Muscle cramps are common among persons with cirrhosis and associated with poor health-related quality of life. Treatment options are limited. We sought to determine whether pickle juice can improve muscle cramp severity.
We enrolled 82 patients with cirrhosis and a history of >4 muscle cramps in the previous month from December 2020 to December 2021. Patients were randomized 1:1 to sips of pickle juice vs tap water at cramp onset. Our primary outcome assessed at 28 days was the change in cramp severity measured by the visual analog scale for cramps (VAS-cramps, scaled 0–10). Cramps were assessed 10 times over 28 days using interactive text messages. Secondary outcomes included the proportion of days with VAS-cramps <5, change in sleep quality, and global health-related quality of life measured using the EQ-5D.
Overall, 74 patients completed the trial, aged 56.6 ± 11.5 years, 54% male, 41% with ascites, 38% with encephalopathy, and model for end-stage liver disease—sodium score 11.2 ± 4.9. Many patients were receiving other cramp therapies at baseline. The baseline VAS for cramps was 4.2 ± 3.4, the EQ-5D was 0.80 ± 0.10, and 43% rated sleep as poor. At trial completion, the respective values for the pickle juice and control arms were −2.25 ± 3.61 points on the VAS for cramps, compared with control tap water (−0.36 ± 2.87), P = 0.03; a proportion of cramp-days with VAS-cramps <5 were 46% vs 35% (P = 0.2); and the change in sleep quality was not different (P = 0.1). The end-of-trial EQ-5D was 0.78 ± 0.10 vs 0.80 ± 0.10 (P = 0.3). No differences in weight change were observed for those with and without ascites.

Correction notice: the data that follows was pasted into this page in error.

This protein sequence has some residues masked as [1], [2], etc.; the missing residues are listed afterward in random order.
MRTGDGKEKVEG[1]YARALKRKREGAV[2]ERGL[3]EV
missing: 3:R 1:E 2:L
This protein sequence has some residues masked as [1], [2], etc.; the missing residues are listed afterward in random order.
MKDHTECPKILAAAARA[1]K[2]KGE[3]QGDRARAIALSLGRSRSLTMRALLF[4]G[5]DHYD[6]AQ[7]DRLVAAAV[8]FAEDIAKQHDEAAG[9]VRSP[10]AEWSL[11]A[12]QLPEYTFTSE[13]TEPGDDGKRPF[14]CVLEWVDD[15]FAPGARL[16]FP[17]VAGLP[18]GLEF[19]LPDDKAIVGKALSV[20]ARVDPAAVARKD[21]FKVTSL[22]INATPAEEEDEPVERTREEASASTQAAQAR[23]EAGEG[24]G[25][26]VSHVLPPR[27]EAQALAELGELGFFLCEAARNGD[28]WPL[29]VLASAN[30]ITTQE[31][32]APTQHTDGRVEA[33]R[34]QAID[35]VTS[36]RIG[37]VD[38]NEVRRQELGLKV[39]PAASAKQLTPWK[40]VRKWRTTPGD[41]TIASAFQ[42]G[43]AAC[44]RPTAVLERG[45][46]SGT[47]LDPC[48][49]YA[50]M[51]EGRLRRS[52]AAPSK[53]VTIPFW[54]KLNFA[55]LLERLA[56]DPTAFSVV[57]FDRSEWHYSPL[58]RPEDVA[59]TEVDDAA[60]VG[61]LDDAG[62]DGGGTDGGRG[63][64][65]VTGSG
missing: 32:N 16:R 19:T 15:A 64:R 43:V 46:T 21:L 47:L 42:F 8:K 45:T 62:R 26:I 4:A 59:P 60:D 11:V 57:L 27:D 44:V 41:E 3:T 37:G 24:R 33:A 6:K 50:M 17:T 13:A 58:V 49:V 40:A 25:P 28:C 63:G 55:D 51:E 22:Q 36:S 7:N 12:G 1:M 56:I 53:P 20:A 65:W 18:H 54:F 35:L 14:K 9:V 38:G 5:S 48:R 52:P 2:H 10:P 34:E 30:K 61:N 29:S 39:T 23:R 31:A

In a randomized trial, sips of pickle brine consumed at cramp onset improve cramp severity without adverse events.